Yet another adventure with Thomas Keller.
I know I've mentioned it -- but this year James, although he couldn't wait for Christmas, gave me Thomas Keller's new Ad Hoc cookbook. At Ad Hoc Keller serves offers one appetizer, one entree, a cheese course, and one dessert a night. Chef Keller's version of what we home cooks do every day or would if we could.
When I saw the recipe for oven-roasted tomato sauce I had to give it a try (especially since there is a similar Mark Peel recipe to challenge it), in spite of the more than two hours cooking time. I roasted aromatic vegetables (leeks, onions, fennel and garlic) with salt and canola oil for 45 minutes. Then I stirred in brown sugar and red wine vinegar and allowed the mixture to roast for 20 more minutes. When the vegetables were tender and caramelized I stirred in two large drained cans of San Marzano tomatoes -- 1 can chopped, 1 left whole -- and a sachet of bay leaf, thyme, peppercorns and garlic -- and allowed the mixture to roast at 350º for an hour and a half more stirring every 30 minutes. When I tasted the sauce I thought it was a bit too sweet but chef Keller writes that the sauce goes well with polenta or meatballs. I decided to try them both.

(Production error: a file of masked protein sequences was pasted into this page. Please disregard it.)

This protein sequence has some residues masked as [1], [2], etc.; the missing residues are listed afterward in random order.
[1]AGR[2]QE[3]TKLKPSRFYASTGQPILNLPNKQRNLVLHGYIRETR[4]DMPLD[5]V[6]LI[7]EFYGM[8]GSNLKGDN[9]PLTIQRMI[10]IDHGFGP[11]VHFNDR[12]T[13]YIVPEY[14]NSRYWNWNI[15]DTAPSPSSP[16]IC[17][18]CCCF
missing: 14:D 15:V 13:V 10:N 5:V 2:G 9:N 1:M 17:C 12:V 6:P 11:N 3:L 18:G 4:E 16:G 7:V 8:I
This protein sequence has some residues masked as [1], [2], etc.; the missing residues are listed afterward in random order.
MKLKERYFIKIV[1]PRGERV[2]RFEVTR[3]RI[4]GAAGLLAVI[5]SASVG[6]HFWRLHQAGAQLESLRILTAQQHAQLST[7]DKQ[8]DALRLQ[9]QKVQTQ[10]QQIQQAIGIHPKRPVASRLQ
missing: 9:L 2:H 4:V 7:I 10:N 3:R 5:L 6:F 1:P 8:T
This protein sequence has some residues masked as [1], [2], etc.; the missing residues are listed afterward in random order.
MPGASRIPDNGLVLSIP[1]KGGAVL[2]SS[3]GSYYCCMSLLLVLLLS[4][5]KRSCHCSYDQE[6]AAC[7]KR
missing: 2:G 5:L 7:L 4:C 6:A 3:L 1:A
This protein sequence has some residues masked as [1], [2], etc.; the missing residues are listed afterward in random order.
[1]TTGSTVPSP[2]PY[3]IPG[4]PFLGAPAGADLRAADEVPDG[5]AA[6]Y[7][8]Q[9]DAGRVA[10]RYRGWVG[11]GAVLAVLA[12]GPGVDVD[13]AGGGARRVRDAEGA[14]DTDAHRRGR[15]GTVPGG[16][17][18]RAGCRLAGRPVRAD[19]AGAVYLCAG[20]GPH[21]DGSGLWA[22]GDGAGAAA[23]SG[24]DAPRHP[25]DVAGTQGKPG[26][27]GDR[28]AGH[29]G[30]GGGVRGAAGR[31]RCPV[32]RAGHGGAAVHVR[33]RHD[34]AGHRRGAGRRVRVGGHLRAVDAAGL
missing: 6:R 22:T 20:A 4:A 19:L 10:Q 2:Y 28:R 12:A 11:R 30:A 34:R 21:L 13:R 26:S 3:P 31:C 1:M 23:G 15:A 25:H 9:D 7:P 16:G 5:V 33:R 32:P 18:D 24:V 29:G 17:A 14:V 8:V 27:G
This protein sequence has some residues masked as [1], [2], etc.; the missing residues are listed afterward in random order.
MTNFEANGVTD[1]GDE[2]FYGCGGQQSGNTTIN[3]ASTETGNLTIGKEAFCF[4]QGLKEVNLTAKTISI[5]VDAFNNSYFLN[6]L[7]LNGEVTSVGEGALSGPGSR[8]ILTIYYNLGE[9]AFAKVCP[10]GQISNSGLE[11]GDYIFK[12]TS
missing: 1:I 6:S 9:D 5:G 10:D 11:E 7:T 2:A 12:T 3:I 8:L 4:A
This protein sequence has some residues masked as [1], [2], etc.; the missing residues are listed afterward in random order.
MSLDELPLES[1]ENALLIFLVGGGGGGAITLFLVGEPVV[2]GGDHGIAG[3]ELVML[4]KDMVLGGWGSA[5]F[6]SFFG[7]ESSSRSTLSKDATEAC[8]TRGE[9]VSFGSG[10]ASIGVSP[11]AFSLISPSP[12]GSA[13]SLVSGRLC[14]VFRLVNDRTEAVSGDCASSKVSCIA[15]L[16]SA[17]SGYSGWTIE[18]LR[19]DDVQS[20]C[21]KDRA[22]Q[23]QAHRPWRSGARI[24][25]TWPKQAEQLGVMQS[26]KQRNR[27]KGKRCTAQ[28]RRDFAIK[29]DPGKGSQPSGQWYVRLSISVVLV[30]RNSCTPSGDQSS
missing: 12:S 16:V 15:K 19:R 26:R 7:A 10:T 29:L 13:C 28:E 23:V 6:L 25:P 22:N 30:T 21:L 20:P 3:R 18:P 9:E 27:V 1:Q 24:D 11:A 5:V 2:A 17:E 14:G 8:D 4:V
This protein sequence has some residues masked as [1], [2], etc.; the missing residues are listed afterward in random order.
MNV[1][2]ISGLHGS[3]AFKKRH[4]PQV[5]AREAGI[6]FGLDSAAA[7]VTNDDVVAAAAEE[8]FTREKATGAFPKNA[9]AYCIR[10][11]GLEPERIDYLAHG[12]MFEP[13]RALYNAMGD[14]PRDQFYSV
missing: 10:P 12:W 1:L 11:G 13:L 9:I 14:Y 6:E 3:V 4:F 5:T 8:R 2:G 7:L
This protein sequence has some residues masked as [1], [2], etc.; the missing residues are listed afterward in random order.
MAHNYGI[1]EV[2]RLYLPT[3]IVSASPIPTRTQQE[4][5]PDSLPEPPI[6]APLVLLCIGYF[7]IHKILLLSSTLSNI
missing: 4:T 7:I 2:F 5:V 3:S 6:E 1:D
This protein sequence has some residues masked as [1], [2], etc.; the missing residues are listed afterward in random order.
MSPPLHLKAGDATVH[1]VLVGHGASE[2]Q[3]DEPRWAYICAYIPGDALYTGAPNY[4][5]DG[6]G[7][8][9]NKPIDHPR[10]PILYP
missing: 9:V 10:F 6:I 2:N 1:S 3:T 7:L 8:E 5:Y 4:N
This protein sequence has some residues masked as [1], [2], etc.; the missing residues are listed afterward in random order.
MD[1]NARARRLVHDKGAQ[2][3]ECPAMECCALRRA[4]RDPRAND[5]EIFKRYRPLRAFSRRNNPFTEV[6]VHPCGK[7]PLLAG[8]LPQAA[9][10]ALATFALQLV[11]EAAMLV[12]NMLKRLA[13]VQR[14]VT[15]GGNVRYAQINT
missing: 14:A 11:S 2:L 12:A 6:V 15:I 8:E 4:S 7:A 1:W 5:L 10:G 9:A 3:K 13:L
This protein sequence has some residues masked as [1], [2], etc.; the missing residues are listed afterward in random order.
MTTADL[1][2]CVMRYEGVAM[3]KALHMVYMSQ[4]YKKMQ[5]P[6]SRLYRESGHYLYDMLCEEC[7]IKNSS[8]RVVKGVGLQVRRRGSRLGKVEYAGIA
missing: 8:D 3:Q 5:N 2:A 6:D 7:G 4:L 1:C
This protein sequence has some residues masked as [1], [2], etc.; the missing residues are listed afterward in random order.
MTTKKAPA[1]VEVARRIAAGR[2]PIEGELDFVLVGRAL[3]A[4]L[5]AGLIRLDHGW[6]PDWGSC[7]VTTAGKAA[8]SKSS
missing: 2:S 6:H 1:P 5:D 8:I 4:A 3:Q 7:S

The meatballs -- if you ignore the mix of meats (pork, sirloin, chuck, and veal -- I used turkey) are pretty straight forward. I sautéed onions and garlic until just tender but not browned. Let that cool and add to the meat mixture along with 1 egg, q/4 cup bread crumbs, chopped parsley, and S&P. The twist comes in the cooking. After forming the nearly baseball sized meatballs around a cube of fresh mozzarella I baked them on a rack for 20 minutes until just cooked through. Mini-hamburger maybe but pretty darned good.
The trouble came with the polenta. This wasn't my first polenta by any means, but Keller's method was new to me. His instructions told me to bring chicken broth to a boil and pour the polenta in a fine stream while stirring -- usual so far. But then, Keller says to cook out all the moisture (about 20 minutes) until the polenta is quite dry before adding an absurd, by any one else's standards, amount of butter and cream -- warning that the polenta could be gooey if not fully dry before adding the fat. Well maybe I need pictures, or further instruction. Our polenta was tasty but the texture . . . all wrong.
Hmm maybe I need some personal instruction -- Chef Keller . . . I'm available.